Category: guests

Sensoria Fitness 0

Popular Wearable Tech Trends for 2015?

Would you buy a wristband that continuously purifies the air while you are running? If you like gadgets like this, you are going to love the following ideas. A few of these gadget ideas could possibly make an appearance in the future, so keep your eye out for them. However, some of these devices are already on the market. A Wristband Unlike Any Other Alexandr Kostin, an inventor, designed an air purifier that can be worn on your wrist all day long. You can wear this device while running, or use it while taking a stroll through the mall. The technology behind this wristband is similar to a regular air purifier. It vacuums up the polluted air within its range, and releases the freshly filtered air back into the area. Alexandr’s design comes with a refillable carbon filter and a rechargeable battery. An Anklet to Track Your Running...

Using a Legacy Screensaver in Windows 7 0

Using a Legacy Screensaver in Windows 7

Back in my Windows days, my favorite graphics program was Vueprint and my favorite sceensaver was its associated screensaver. Vueprint is small–less than a meg to download–fast, and versatile. For lighweight editing, such as resizing, cropping, and simple color adjustments, I found it unmatched in either the Windows or the Linux world. (The closest thing I’ve found in terms of lightweight and fast for Linux is XNView, and it’s not very close.) I decided to see whether Vueprint was still around, and it was. Ed Hamrick, its creator, is no longer developing it; he is concentrating on a sister program for scanners called Vuescan, but Vueprint is still available for download. Furthermore, it is now free as in beer; a registration code is published on that same page. It works just fine on Windows 7. However, when I tried to install the screensaver, nothing happened. It stalled because...

Free Commander File Manager for Windows 0

Free Commander File Manager for Windows

I’ve been learning my way around Windows 7. So far, there’s not much to learn, but I’ve been chaffing under the “libraries” overlay in Windows Explorer. So I went looking for some new file managers. Back in the olden Windows 3.1 days, I had Windows File Manager configured to show two panes on startup. When Windows File Manager morphed into Windows Explorer, that was no longer an option. For a long time, I ran a commercial program called Power Desk, which was what Windows Explorer should have been and worth every penny I paid for it. I found two freeware file managers worthy of consideration. One of them is Free Commander; the other, File Organizer, will be the subject of a future post (there apparently is at least one other shareware/commercial program called File Organizer). Free Commander by default offers a split vertical view: Each pane can be...

Where Has Frank Been? 0

Where Has Frank Been?

My previous post has been my first post here in weeks. I have not abandoned Geekazine, but I am in a semi-hiatus. I have decided to study for some certifications and this has taken away, not the time to write posts, but the time to research for posts. And I don’t think many readers would be interesting in the finer points setting up LVGs in CentOS. But I shall be back from time-to-time.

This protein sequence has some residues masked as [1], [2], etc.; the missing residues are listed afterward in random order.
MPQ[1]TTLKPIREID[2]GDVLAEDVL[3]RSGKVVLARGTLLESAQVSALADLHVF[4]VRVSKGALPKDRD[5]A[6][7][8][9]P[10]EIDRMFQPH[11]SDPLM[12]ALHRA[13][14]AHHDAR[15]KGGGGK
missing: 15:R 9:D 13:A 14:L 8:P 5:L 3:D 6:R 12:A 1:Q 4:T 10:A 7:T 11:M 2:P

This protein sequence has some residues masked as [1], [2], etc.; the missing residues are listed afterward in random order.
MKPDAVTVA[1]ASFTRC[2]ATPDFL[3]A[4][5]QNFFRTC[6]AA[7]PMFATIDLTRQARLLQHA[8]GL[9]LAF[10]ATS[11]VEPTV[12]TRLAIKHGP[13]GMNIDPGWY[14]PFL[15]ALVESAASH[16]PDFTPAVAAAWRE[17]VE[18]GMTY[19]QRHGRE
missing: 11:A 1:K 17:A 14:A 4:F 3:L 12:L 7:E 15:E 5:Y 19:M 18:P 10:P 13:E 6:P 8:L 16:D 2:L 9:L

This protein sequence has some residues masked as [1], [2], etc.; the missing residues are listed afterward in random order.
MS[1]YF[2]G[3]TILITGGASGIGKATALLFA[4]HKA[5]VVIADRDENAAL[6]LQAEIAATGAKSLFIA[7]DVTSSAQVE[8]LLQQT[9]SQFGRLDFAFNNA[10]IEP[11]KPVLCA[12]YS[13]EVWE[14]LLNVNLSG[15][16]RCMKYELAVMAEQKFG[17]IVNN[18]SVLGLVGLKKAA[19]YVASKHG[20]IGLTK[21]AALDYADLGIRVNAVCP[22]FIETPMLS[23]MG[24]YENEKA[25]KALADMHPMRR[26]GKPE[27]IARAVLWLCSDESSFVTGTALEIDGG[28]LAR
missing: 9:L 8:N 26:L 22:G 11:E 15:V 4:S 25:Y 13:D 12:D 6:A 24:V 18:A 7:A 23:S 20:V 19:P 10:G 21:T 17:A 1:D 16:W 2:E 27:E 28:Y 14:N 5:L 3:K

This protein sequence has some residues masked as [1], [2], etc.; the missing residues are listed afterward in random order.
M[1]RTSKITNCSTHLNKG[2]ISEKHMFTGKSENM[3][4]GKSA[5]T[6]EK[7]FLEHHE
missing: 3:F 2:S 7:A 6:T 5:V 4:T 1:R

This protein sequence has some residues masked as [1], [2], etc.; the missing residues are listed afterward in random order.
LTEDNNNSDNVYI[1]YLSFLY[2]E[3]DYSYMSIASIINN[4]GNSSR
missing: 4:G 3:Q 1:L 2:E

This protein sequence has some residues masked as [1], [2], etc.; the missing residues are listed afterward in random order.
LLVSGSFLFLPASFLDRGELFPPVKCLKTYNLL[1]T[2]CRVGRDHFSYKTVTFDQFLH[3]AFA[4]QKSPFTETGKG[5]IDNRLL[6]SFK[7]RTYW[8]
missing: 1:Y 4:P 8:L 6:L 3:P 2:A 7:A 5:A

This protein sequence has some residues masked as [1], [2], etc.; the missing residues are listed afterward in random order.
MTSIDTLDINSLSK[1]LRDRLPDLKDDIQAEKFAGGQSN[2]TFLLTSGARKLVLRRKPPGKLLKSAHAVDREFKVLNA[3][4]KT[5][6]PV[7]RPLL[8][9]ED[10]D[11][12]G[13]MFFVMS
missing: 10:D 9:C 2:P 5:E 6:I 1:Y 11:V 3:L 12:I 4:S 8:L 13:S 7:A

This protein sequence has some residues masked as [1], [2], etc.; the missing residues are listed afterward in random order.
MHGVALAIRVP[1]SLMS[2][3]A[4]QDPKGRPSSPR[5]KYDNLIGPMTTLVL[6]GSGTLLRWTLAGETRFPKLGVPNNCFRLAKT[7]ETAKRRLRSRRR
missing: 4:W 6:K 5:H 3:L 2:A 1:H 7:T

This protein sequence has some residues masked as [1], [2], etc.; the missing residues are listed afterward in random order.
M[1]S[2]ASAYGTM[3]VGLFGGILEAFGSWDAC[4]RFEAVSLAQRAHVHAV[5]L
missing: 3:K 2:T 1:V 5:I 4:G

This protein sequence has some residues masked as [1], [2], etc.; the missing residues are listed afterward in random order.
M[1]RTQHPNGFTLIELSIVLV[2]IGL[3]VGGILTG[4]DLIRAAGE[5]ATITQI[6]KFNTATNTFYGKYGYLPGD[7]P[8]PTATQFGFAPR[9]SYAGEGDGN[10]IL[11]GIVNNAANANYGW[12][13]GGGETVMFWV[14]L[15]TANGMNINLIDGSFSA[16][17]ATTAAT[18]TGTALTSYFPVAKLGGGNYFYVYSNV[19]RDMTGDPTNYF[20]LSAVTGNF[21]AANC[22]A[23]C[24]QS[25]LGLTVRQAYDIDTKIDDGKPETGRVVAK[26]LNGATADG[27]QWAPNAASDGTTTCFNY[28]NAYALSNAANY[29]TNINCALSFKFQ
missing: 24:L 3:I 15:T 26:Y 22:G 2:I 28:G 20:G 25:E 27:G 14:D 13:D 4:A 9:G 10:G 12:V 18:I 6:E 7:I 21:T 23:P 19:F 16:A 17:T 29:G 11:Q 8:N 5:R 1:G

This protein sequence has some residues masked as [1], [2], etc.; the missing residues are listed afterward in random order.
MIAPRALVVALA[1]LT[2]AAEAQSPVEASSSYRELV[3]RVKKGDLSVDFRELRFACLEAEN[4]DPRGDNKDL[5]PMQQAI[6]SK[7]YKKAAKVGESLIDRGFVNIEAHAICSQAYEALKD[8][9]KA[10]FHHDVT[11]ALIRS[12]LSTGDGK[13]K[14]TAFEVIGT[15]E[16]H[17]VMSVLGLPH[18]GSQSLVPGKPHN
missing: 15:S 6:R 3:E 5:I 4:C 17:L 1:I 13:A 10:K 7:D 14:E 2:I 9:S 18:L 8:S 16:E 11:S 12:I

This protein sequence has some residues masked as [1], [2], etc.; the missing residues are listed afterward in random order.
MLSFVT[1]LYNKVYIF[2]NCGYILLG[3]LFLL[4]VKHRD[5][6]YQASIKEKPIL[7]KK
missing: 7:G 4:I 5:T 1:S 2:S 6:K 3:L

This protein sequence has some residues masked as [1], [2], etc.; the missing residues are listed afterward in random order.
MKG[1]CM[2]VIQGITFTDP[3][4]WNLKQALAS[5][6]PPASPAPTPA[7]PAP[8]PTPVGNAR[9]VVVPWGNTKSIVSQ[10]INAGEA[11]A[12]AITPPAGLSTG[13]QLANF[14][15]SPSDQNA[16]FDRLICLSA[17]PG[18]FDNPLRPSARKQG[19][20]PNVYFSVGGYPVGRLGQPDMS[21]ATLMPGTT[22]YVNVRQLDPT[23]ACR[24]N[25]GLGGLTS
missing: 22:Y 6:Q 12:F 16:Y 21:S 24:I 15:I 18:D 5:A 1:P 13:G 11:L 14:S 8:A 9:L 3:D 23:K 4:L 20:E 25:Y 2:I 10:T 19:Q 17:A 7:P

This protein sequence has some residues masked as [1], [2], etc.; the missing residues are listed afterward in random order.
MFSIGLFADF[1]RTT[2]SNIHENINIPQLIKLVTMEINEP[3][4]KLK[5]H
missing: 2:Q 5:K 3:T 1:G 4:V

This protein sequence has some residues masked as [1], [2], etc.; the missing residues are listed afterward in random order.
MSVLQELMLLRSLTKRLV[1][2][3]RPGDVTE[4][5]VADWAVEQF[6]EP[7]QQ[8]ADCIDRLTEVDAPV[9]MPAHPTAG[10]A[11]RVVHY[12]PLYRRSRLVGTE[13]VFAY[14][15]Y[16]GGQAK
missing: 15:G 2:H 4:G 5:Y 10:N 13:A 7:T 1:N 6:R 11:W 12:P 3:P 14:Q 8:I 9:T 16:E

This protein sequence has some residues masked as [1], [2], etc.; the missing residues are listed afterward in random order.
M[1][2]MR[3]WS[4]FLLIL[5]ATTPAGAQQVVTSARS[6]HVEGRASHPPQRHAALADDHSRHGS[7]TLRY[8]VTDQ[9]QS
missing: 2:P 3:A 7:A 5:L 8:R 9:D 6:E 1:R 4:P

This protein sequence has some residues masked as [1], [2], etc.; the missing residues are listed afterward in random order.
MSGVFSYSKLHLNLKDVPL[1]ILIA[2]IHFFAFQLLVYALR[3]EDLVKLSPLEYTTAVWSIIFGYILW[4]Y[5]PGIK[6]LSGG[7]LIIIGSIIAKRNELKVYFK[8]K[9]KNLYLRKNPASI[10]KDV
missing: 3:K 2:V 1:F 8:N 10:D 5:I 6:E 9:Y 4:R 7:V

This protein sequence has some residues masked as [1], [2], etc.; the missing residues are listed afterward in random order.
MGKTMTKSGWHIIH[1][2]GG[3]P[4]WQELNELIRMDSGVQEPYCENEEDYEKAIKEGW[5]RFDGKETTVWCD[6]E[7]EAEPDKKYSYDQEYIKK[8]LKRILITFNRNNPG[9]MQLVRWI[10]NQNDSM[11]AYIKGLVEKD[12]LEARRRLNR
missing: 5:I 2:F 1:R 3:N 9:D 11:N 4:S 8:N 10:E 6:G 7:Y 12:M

Setting Up My New Lenovo ThinkCentre M90Z 0

Setting Up My New Lenovo ThinkCentre M90Z

I had been warned that FedEx was on the way. The package arrived yesterday. I waited until both of us were present to open it find a Lenovo ThinkCentre M90Z, from a benefactor (I don’t know whether he wants to be named–I will leave that to him). So I was up until much later than I am used to setting it up. I love setting up a new computer and I had been wondering for some time what strategy to adopt to learn Windows 7 without spending gobs of money, so this was double the fun. I took it up to my computer corner and dug out a hub and couple of cables, since the existing hub was full; the box has built-in wireless, but I prefer cables when I can use them. I moved the printer to another location to make room on the walnut desk I...

Autism App for iPad under Development 1

Autism App for iPad under Development

I’ve been really deep into geek and haven’t had the time to post here the past week. I’ve resurrect my old P3, threw a third hard drive into it, installed CentOS, and am working on making it dual boot with the existing Slackware system. But this report from one my local televisions stations caught my eye: A local father with an autistic son is developing a iPad app for use in reaching and teaching autistic children; he got the idea from observing his son’s fascination with the Angry Birds game: Joe Hill’s autism app idea is not the first, but here’s what makes it unique: – His concept for interactive flash cards using the camera on thie iPad 2. – Parents can take pictures of people, toys, juice, anything specific to an individual child. – When the child touches the screen a voice will say the word and...

From the Karma Dept.:  Microsoft Accuses Google of Unfair Practices

From the Karma Dept.: Microsoft Accuses Google of Unfair Practices

Turnabout, as reported in the Seattle Times: Microsoft plans to file a formal antitrust complaint Thursday in Brussels against Google, its first against another company. Microsoft hopes that the action may prod officials in Europe to take action and that the evidence gathered may also lead officials in the United States to do the same. It should be interesting to see how this turns out. Google has certainly gotten big–some feel, uncomfortably big. I try to avoid using Google stuff simply so as not to feed them any more information about myself than I already have. I use Startpage for my default search engine, rarely use Gmail (using my Android G1 necessitated a Gmail account), and never use Google Docs. I do use the calendar and occasionally use Google Maps. I don’t refuse to use Google stuff when it is the best alternative because, by and large, they...